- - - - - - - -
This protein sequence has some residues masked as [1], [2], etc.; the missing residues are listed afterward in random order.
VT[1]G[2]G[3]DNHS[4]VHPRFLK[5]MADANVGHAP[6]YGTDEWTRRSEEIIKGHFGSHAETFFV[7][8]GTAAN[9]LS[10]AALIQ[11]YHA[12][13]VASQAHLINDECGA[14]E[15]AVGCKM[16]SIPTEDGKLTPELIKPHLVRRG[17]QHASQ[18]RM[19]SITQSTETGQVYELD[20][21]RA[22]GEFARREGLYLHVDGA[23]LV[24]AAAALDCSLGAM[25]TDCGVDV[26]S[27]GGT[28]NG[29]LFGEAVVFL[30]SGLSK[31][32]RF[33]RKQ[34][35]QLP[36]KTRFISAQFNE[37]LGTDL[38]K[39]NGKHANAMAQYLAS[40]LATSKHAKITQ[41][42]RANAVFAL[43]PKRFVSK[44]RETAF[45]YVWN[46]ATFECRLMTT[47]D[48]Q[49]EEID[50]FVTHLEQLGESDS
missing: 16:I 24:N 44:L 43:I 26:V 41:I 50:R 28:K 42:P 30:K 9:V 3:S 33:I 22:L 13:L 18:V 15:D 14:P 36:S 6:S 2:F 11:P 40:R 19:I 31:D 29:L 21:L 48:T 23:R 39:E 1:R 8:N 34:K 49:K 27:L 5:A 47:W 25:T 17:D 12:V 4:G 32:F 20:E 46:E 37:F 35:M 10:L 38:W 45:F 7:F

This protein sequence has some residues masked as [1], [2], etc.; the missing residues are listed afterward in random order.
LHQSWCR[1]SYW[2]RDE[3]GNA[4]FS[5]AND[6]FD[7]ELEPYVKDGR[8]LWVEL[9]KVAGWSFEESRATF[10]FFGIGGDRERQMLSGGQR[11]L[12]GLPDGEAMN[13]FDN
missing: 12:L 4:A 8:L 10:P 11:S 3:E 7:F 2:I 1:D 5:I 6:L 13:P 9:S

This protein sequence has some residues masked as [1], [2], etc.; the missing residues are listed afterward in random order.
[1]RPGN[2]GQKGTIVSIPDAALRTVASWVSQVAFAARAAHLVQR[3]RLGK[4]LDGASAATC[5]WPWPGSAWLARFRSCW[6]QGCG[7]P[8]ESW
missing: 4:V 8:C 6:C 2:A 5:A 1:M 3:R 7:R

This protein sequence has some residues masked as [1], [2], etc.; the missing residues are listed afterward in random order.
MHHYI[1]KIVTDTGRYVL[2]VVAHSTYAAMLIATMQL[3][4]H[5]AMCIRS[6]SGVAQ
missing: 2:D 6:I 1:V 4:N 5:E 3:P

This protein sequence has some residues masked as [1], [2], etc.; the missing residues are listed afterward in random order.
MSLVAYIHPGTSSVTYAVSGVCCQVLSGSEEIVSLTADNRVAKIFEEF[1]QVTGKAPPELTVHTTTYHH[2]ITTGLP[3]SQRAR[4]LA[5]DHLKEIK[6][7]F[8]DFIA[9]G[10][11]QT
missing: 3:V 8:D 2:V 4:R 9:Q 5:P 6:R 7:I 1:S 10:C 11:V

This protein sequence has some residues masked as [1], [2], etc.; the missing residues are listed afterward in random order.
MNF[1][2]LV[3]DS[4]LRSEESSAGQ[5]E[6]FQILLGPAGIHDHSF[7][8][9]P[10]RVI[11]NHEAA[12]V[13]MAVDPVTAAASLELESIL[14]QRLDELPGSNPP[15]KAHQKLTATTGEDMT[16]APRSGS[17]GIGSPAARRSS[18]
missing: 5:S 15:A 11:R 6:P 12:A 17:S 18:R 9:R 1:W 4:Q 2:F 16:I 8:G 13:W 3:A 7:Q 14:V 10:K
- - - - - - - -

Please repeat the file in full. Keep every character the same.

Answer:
This protein sequence has some residues masked as [1], [2], etc.; the missing residues are listed afterward in random order.
VT[1]G[2]G[3]DNHS[4]VHPRFLK[5]MADANVGHAP[6]YGTDEWTRRSEEIIKGHFGSHAETFFV[7][8]GTAAN[9]LS[10]AALIQ[11]YHA[12][13]VASQAHLINDECGA[14]E[15]AVGCKM[16]SIPTEDGKLTPELIKPHLVRRG[17]QHASQ[18]RM[19]SITQSTETGQVYELD[20][21]RA[22]GEFARREGLYLHVDGA[23]LV[24]AAAALDCSLGAM[25]TDCGVDV[26]S[27]GGT[28]NG[29]LFGEAVVFL[30]SGLSK[31][32]RF[33]RKQ[34][35]QLP[36]KTRFISAQFNE[37]LGTDL[38]K[39]NGKHANAMAQYLAS[40]LATSKHAKITQ[41][42]RANAVFAL[43]PKRFVSK[44]RETAF[45]YVWN[46]ATFECRLMTT[47]D[48]Q[49]EEID[50]FVTHLEQLGESDS
missing: 16:I 24:N 44:L 43:I 26:V 41:I 50:R 28:K 42:P 30:K 9:V 3:S 33:I 22:L 13:L 18:V 15:D 14:P 36:S 6:S 2:F 11:P 40:R 19:I 31:D 29:L 21:L 48:T 23:R 39:E 1:R 8:N 34:K 49:K 27:L 5:A 47:W 25:T 17:D 12:V 4:G 32:F 20:E 46:E 37:F 35:M 10:L 38:W 45:F 7:F

This protein sequence has some residues masked as [1], [2], etc.; the missing residues are listed afterward in random order.
LHQSWCR[1]SYW[2]RDE[3]GNA[4]FS[5]AND[6]FD[7]ELEPYVKDGR[8]LWVEL[9]KVAGWSFEESRATF[10]FFGIGGDRERQMLSGGQR[11]L[12]GLPDGEAMN[13]FDN
missing: 12:L 4:A 8:L 10:P 11:S 3:E 7:F 2:I 1:D 5:I 6:L 13:P 9:S

This protein sequence has some residues masked as [1], [2], etc.; the missing residues are listed afterward in random order.
[1]RPGN[2]GQKGTIVSIPDAALRTVASWVSQVAFAARAAHLVQR[3]RLGK[4]LDGASAATC[5]WPWPGSAWLARFRSCW[6]QGCG[7]P[8]ESW
missing: 4:V 8:C 6:C 2:A 5:A 1:M 3:R 7:R

This protein sequence has some residues masked as [1], [2], etc.; the missing residues are listed afterward in random order.
MHHYI[1]KIVTDTGRYVL[2]VVAHSTYAAMLIATMQL[3][4]H[5]AMCIRS[6]SGVAQ
missing: 2:D 6:I 1:V 4:N 5:E 3:P

This protein sequence has some residues masked as [1], [2], etc.; the missing residues are listed afterward in random order.
MSLVAYIHPGTSSVTYAVSGVCCQVLSGSEEIVSLTADNRVAKIFEEF[1]QVTGKAPPELTVHTTTYHH[2]ITTGLP[3]SQRAR[4]LA[5]DHLKEIK[6][7]F[8]DFIA[9]G[10][11]QT
missing: 3:V 8:D 2:V 4:R 9:Q 5:P 6:R 7:I 1:S 10:C 11:V

This protein sequence has some residues masked as [1], [2], etc.; the missing residues are listed afterward in random order.
MNF[1][2]LV[3]DS[4]LRSEESSAGQ[5]E[6]FQILLGPAGIHDHSF[7][8][9]P[10]RVI[11]NHEAA[12]V[13]MAVDPVTAAASLELESIL[14]QRLDELPGSNPP[15]KAHQKLTATTGEDMT[16]APRSGS[17]GIGSPAARRSS[18]
missing: 5:S 15:A 11:R 6:P 12:A 17:S 18:R 9:R 1:W 4:Q 2:F 16:I 8:G 13:W 3:A 7:Q 14:V 10:K